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Determining When Probate is Required in California

Dealing with the passing of a loved one is always difficult. However, things can become complicated when attempting to determine how the deceased person’s estate will be handled. In the State of California, if the estate involves $166,250 in assets, the estate may need to enter probate. The following information can help you determine if you will need to enter probate following the death of a loved one.

A General Overview of the Probate Process

In simple terms, probate is the means of establishing the distribution of the estate of a deceased person. This process will be accomplished under the review of the probate court. When the deceased individual had a trust or a valid Will, these documents will help communicate his or her intentions for the estate, including how the estate should be administered.

In a majority of cases, the decedent’s Will will express their preference of a friend, trusted advisor, or family member to fulfill his or her wishes as expressed in the Will. This individual, referred to as an executor, will serve as a personal representative of the estate. The executor is tasked with filing appropriate documents with the probate court. If no Will has been left behind or there is no named executor, an interested party may petition for the role.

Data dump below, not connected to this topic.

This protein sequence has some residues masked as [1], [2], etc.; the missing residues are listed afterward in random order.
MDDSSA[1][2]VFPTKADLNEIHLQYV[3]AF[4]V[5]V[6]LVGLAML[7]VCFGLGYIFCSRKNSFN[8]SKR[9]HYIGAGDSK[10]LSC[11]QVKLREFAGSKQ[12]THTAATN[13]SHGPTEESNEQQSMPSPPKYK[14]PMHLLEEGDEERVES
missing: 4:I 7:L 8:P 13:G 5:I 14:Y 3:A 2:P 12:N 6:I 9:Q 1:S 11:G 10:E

Once probate has been opened, the executor will assist in the collection, identification, and appraisal of the decedent’s assets.

Different Ways to Determine Whether Probate is Required

Figuring out whether going to probate court is necessary will depend on a wide range of issues, including how much money is involved, the type of assets involved, and what parties are claiming ownership of the assets.

One of the many ways to determine if probate is required is to establish whether the assets have any named beneficiaries. Common assets that could have a named beneficiary include the following: Bank accounts, Life insurance proceeds, Retirement accounts, annuities, or pensions, and Property identified in a living trust

Another way to determine whether probate is necessary is by figuring out how the property is owned. For instance:

  • Whether the property was owned as a joint tenancy and if the surviving owner will retain ownership of the entire property.
  • Whether the property was considered as community property with the right of survivorship. This will generally mean that the domestic partner or surviving spouse of the decedent will gain ownership of the asset.
  • Whether the decedent’s bank account was owned by numerous people and whether the bank account could be transferred to another upon death.

Hire a Trusted Probate Attorney For Legal Assistance

It can be challenging to determine whether probate court is necessary after the passing of a loved one. For individuals tasked with the responsibility of handling the affairs of an estate, the experience can be daunting. Speak to a well-versed attorney who is committed to simplifying the process and ensure things are kept on track.

For more than two decades, Attorney Scot T. Moga has helped clients interested in reviewing probate matters. If you are unsure whether probate will be necessary, schedule a no-obligation consultation with Attorney Moga today.

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